The first part of this series covered principles of locking engineering. This part goes through a pile of locking patterns and designs, from most favourable and easiest to adjust and hence resulting in a long term maintainable code base, to the least favourable since hardest to ensure it works correctly and stays that way while the code evolves. For convenience even color coded, with the dangerous levels getting progressively more crispy red indicating how close to the burning fire you are! Think of it as Dante’s Inferno, but for locking.

As a reminder from the intro of the first part, with locking engineering I mean the art of ensuring that there’s sufficient consistency in reading and manipulating data structures, and not just sprinkling mutex_lock() and mutex_unlock() calls around until the result looks reasonable and lockdep has gone quiet.

Level 0: No Locking

The dumbest possible locking is no need for locking at all. Which does not mean extremely clever lockless tricks for a “look, no calls to mutex_lock()” feint, but an overall design which guarantees that any writers cannot exist concurrently with any other access at all. This removes the need for consistency guarantees while accessing an object at the architectural level.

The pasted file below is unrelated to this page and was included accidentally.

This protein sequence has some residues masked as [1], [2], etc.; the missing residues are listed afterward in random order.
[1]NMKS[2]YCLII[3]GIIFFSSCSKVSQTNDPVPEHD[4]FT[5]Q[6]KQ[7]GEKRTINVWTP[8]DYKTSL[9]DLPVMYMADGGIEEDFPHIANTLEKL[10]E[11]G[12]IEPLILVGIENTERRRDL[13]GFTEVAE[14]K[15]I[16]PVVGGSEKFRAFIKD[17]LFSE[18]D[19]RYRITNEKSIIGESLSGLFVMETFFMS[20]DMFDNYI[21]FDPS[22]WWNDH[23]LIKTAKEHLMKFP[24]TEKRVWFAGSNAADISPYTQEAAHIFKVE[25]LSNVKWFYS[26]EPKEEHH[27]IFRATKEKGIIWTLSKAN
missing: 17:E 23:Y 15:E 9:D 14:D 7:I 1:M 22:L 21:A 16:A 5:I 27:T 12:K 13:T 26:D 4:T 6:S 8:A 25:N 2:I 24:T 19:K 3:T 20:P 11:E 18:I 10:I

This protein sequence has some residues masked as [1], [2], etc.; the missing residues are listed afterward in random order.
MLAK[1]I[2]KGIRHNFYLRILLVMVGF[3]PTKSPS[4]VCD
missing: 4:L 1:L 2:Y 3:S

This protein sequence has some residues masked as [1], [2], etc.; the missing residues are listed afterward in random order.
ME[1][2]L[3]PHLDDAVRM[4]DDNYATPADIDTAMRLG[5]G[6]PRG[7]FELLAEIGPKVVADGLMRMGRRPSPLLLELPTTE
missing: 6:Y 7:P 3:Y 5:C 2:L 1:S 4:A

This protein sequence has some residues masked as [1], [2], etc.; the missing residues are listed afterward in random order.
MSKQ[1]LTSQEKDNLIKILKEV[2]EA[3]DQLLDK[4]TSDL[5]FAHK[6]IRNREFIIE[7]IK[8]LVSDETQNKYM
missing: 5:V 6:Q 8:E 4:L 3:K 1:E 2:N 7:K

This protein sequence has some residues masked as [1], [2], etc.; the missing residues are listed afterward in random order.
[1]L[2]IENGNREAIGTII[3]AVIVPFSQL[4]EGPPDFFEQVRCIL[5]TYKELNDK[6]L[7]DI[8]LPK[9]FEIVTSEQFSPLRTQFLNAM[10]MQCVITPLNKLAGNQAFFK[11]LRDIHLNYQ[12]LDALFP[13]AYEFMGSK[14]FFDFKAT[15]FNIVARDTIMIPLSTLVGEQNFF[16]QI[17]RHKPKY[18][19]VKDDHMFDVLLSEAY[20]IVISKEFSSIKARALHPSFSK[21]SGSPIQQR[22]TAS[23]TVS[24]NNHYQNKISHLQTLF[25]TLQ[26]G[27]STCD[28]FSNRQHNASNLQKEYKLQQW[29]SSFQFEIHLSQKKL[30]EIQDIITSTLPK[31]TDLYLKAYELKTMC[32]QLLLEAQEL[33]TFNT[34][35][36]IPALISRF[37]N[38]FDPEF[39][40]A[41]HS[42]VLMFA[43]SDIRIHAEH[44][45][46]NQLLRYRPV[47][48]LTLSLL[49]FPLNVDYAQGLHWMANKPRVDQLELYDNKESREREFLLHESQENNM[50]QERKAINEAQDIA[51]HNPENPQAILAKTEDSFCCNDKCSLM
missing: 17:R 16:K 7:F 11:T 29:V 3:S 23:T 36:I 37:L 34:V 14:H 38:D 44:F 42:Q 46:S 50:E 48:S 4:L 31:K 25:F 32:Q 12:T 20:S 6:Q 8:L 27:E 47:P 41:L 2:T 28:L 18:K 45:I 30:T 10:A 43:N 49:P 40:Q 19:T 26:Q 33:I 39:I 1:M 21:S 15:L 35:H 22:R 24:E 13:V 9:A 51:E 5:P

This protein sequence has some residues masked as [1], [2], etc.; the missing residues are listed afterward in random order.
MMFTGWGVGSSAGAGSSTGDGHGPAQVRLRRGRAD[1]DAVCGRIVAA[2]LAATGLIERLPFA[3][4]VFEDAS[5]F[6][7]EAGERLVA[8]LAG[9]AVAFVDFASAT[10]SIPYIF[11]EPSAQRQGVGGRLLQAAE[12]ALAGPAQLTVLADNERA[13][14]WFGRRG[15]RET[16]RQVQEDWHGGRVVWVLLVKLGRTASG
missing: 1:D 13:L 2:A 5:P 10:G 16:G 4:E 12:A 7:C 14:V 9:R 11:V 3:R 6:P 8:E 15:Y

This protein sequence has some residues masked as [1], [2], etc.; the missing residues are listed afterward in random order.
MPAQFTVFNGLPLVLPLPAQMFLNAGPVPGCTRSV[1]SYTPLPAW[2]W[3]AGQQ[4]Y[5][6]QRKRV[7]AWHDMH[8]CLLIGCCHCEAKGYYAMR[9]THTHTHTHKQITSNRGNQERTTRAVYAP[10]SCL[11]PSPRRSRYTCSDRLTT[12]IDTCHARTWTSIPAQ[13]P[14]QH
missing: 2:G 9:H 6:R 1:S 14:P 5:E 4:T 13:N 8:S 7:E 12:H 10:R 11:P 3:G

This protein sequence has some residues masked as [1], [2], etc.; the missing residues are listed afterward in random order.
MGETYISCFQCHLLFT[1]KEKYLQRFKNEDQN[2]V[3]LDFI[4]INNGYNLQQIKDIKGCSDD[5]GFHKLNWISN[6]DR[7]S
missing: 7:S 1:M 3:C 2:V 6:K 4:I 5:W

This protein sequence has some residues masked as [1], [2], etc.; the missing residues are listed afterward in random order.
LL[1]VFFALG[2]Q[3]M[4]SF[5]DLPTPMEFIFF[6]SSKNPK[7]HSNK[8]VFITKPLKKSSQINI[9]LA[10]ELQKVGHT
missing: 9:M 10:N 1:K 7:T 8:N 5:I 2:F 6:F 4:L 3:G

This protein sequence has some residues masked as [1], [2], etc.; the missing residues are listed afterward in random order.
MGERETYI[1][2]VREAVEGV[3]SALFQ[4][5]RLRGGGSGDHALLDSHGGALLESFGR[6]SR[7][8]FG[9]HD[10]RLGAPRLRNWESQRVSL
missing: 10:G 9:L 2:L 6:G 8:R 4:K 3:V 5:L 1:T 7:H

There’s a few standard patterns to achieve locking nirvana.

Locking Pattern: Immutable State

The lesson in graphics API design over the last decade is that immutable state objects rule, because they both lead to simpler driver stacks and also better performance. Vulkan instead of the OpenGL with it’s ridiculous amount of mutable and implicit state is the big example, but atomic instead of legacy kernel mode setting or Wayland instead of the X11 are also built on the assumption that immutable state objects are a Great Thing (tm).

The usual pattern is:

  1. A single thread fully constructs an object, including any sub structures and anything else you might need. Often subsystems provide initialization helpers for objects that driver can subclass through embedding, e.g. drm_connector_init() for initializing a kernel modesetting output object. Additional functions can set up different or optional aspects of an object, e.g. drm_connector_attach_encoder() sets up the invariant links to the preceding element in a kernel modesetting display chain.